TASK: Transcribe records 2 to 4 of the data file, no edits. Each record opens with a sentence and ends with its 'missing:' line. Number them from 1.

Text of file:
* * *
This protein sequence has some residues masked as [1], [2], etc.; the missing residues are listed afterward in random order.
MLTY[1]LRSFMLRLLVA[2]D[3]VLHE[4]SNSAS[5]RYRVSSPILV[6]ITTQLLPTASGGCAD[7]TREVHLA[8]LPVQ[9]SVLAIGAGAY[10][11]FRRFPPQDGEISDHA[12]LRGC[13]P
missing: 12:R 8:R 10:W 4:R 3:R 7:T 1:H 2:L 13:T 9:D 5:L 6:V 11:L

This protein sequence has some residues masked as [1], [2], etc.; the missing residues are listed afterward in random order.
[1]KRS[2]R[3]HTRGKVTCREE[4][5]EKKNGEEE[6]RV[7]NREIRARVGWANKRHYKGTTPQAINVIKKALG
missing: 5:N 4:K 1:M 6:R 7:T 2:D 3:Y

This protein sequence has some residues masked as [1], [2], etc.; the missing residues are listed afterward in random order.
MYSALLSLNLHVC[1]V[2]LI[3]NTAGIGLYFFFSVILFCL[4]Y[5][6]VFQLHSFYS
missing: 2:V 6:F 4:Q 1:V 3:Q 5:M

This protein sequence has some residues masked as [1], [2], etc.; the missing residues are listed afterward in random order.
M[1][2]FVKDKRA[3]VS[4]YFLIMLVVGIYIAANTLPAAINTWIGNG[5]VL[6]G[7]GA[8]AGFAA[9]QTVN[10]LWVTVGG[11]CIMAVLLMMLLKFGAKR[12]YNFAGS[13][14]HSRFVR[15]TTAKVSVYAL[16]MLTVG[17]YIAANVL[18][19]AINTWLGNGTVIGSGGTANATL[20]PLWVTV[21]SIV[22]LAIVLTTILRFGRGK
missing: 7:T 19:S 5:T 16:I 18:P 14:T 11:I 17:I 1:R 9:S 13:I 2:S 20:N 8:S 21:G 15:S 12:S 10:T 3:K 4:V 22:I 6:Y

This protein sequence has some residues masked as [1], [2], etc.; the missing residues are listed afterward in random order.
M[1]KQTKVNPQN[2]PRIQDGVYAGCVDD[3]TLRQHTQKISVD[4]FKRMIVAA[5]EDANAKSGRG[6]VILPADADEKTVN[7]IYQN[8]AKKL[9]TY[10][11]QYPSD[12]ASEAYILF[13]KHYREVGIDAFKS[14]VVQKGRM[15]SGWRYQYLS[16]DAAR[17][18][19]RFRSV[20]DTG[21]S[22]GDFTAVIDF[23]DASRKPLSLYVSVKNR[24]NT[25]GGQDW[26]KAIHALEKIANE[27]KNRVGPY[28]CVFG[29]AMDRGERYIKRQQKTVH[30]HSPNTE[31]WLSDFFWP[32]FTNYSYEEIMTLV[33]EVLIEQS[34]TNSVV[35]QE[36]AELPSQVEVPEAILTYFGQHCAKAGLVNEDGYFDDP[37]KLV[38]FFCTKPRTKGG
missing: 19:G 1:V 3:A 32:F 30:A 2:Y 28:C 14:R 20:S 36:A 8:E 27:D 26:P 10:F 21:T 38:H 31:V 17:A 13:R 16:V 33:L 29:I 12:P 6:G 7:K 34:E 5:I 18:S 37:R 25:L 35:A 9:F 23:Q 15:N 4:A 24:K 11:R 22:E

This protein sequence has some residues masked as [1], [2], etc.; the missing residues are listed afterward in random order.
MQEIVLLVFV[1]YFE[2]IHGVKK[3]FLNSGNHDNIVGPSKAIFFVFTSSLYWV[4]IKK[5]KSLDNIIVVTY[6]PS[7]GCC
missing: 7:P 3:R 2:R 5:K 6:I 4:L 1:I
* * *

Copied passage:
This protein sequence has some residues masked as [1], [2], etc.; the missing residues are listed afterward in random order.
[1]KRS[2]R[3]HTRGKVTCREE[4][5]EKKNGEEE[6]RV[7]NREIRARVGWANKRHYKGTTPQAINVIKKALG
missing: 5:N 4:K 1:M 6:R 7:T 2:D 3:Y

This protein sequence has some residues masked as [1], [2], etc.; the missing residues are listed afterward in random order.
MYSALLSLNLHVC[1]V[2]LI[3]NTAGIGLYFFFSVILFCL[4]Y[5][6]VFQLHSFYS
missing: 2:V 6:F 4:Q 1:V 3:Q 5:M

This protein sequence has some residues masked as [1], [2], etc.; the missing residues are listed afterward in random order.
M[1][2]FVKDKRA[3]VS[4]YFLIMLVVGIYIAANTLPAAINTWIGNG[5]VL[6]G[7]GA[8]AGFAA[9]QTVN[10]LWVTVGG[11]CIMAVLLMMLLKFGAKR[12]YNFAGS[13][14]HSRFVR[15]TTAKVSVYAL[16]MLTVG[17]YIAANVL[18][19]AINTWLGNGTVIGSGGTANATL[20]PLWVTV[21]SIV[22]LAIVLTTILRFGRGK
missing: 7:T 19:S 5:T 16:I 18:P 14:T 11:I 17:I 1:R 9:S 13:I 2:S 20:N 8:S 21:G 15:S 12:S 10:T 3:K 4:V 22:I 6:Y